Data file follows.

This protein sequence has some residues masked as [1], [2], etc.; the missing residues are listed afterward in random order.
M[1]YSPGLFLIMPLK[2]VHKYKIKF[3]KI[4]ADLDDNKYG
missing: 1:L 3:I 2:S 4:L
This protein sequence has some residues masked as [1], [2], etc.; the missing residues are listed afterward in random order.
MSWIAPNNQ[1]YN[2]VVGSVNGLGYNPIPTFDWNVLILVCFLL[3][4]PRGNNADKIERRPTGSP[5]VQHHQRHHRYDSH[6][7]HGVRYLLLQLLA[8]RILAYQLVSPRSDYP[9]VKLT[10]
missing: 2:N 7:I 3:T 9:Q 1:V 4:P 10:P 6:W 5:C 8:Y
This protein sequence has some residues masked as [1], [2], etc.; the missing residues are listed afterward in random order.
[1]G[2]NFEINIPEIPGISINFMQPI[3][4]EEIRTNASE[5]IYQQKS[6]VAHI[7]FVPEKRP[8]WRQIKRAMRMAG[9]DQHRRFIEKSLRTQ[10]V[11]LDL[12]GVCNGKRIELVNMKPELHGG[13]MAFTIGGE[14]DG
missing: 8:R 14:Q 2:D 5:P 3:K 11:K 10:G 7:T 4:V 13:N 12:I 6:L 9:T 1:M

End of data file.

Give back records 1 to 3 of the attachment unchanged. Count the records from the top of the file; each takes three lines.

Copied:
This protein sequence has some residues masked as [1], [2], etc.; the missing residues are listed afterward in random order.
M[1]YSPGLFLIMPLK[2]VHKYKIKF[3]KI[4]ADLDDNKYG
missing: 1:L 3:I 2:S 4:L
This protein sequence has some residues masked as [1], [2], etc.; the missing residues are listed afterward in random order.
MSWIAPNNQ[1]YN[2]VVGSVNGLGYNPIPTFDWNVLILVCFLL[3][4]PRGNNADKIERRPTGSP[5]VQHHQRHHRYDSH[6][7]HGVRYLLLQLLA[8]RILAYQLVSPRSDYP[9]VKLT[10]
missing: 2:N 7:I 3:T 9:Q 1:V 4:P 10:P 6:W 5:C 8:Y
This protein sequence has some residues masked as [1], [2], etc.; the missing residues are listed afterward in random order.
[1]G[2]NFEINIPEIPGISINFMQPI[3][4]EEIRTNASE[5]IYQQKS[6]VAHI[7]FVPEKRP[8]WRQIKRAMRMAG[9]DQHRRFIEKSLRTQ[10]V[11]LDL[12]GVCNGKRIELVNMKPELHGG[13]MAFTIGGE[14]DG
missing: 8:R 14:Q 2:D 5:P 3:K 11:K 10:G 7:T 4:V 13:N 12:I 6:L 9:T 1:M